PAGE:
Wednesday, June 13, 2007
Programming like Lego? I gave that up long ago
[S]oftware is not like Lego; we still do not assemble software from ready-made components as if we were building a Lego house. Almost every programmer has to write low level stuff like if blocks, for and while loops, opening and closing files, creating and deleting resources, thread synchronization etc.
I never thought of while loops or opening a file as “low level details.” Twenty-five years ago, “low level” was writing in Assembly language and twiddling bits. But times change, and what was once a high level language (C++) is now considered “bare metal,” much like Assembly was years ago.
But “while loops” and “if blocks” are low level details? I don't
necessarily think so. You might be able to hide such things behind more
syntactic sugar (just as “while loops” hides the
built out of) but I don't think you'll ever hide them completely (exceptions
are one way of hiding a
goto but I think that particular cure
is worse than the original disease it tried to cure).
And there are others out there who will say we have software Lego—the Unix command line. A series of pre-written programs (easily over a thousand such programs) that can be linked together in millions of ways.
Actually, the more I think about it, the more I'm inclined to think that the Legoesque metaphore of software development is not the way to go. We've already been there and have gone beyond it. In its pure form, Lego has a limited number of bricks, in a limited set of colors, which can be used to build just about anything you can imagine. That is, if you don't mind your resulting thing looking a bit blocky. The closest thing we have to that in computer science? Other than the command line, the only computer language I can think of that fits that (limited number of commands is the closest analogy I can think of) is Assembly. Moving, shifting, adding (among other mathematical operations) and testing of bits comprise over 80% of Assembly language (the other 20% Shifting execution to other parts of the program and some other, really esoteric operations usually reserved to the operating system itself).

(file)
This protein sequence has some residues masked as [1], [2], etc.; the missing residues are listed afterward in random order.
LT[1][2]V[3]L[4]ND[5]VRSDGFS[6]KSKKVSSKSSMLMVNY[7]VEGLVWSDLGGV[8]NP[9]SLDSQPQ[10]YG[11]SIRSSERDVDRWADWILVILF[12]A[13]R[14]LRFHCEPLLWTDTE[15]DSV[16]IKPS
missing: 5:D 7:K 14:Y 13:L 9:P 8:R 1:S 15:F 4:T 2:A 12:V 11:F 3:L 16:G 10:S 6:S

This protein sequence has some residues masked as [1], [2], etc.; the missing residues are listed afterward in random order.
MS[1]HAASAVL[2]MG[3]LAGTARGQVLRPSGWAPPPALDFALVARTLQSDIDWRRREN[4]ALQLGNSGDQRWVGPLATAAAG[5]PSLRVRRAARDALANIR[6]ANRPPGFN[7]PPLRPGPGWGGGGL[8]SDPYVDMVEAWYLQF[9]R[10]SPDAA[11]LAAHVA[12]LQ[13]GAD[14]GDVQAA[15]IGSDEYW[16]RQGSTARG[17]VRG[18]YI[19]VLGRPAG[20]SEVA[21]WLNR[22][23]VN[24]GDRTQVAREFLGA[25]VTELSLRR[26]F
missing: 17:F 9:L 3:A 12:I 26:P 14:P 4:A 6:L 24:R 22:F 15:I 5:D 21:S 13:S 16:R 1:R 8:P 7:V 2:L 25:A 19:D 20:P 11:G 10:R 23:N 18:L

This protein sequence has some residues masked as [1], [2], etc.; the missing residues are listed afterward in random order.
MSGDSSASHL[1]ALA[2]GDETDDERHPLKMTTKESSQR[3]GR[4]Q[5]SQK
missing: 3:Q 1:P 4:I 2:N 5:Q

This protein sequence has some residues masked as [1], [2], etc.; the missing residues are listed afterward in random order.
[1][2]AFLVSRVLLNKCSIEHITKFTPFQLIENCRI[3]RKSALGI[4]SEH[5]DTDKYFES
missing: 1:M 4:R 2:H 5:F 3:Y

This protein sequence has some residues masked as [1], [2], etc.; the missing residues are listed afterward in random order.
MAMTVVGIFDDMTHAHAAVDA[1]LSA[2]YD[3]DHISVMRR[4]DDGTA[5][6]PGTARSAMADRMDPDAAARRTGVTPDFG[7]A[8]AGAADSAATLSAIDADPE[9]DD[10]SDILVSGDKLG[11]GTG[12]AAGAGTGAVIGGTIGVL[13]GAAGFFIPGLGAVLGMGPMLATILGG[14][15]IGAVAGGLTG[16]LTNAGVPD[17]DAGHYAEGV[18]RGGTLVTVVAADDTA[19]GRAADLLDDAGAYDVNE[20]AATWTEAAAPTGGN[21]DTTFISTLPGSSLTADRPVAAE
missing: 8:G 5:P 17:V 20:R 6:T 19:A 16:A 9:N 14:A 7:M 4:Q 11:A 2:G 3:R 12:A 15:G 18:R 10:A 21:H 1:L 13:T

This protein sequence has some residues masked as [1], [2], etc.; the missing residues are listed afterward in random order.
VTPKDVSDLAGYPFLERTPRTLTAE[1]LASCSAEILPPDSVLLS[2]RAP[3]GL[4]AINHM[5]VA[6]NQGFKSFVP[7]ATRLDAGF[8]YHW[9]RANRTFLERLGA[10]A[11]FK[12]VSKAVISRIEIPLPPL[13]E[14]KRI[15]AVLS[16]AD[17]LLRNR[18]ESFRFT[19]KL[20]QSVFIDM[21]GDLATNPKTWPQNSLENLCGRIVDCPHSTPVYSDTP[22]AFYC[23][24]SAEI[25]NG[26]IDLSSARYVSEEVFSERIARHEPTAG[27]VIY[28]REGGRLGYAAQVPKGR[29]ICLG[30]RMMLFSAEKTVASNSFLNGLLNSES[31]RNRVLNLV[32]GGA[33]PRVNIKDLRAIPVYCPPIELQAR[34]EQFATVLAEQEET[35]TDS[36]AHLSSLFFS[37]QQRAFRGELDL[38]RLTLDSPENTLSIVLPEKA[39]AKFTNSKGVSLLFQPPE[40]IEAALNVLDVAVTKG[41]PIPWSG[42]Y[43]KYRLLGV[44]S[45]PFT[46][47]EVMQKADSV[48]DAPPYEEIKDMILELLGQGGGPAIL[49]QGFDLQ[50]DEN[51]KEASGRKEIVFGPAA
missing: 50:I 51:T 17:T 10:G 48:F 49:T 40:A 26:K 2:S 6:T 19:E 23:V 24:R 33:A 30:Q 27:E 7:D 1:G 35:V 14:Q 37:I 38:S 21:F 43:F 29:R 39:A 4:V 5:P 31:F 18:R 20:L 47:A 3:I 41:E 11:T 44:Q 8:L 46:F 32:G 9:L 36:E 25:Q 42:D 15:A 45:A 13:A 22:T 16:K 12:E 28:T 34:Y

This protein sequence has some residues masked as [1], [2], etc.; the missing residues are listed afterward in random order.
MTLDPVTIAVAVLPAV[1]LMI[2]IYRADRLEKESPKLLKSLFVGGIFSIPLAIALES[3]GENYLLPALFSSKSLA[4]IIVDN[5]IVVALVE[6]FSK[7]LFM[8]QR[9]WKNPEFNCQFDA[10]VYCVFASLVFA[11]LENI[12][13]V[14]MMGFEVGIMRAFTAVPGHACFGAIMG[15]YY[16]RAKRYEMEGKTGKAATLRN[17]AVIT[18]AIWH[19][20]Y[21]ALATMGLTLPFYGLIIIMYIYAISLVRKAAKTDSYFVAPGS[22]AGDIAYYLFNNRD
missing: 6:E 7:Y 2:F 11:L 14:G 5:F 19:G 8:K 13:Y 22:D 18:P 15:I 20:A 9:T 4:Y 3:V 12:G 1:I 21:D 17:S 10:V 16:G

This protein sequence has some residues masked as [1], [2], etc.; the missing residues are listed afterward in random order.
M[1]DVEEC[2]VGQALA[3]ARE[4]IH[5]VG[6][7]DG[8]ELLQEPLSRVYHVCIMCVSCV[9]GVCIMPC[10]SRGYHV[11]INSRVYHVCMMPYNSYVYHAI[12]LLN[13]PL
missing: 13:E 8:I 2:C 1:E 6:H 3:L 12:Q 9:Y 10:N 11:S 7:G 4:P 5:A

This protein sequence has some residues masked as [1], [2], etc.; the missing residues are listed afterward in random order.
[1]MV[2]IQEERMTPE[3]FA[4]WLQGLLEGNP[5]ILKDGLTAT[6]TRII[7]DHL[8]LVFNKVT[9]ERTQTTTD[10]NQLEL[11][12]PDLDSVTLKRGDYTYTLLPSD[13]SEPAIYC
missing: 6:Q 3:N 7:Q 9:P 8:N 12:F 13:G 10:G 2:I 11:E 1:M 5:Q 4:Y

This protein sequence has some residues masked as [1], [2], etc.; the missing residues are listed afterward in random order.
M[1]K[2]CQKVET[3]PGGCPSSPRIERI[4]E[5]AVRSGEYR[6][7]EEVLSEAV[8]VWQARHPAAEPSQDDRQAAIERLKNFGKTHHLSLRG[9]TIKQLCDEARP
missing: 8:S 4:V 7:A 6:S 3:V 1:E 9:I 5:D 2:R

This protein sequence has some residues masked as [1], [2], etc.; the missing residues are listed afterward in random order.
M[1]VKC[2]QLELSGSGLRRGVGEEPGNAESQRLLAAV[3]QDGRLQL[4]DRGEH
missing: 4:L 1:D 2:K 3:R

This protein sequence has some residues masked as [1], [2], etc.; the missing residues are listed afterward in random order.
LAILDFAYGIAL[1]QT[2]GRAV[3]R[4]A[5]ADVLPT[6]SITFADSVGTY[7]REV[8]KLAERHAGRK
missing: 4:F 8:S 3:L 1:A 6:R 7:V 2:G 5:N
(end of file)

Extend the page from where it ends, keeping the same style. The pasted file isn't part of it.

How many programmers today use Assembly daily?
We've got tools that will take a high level concept like:
double A; double B; double C; C = A × B;
And assemble all the
Lego bricks Assembly language
instructions required to express the concept (in this case, matrix
multiplication). We'll do better, programming wise, to program at higher
conceptual levels, than in trying to make programming like Lego bricks.
(I'm also finding Scott Rosenberg's Code Reads well worth reading)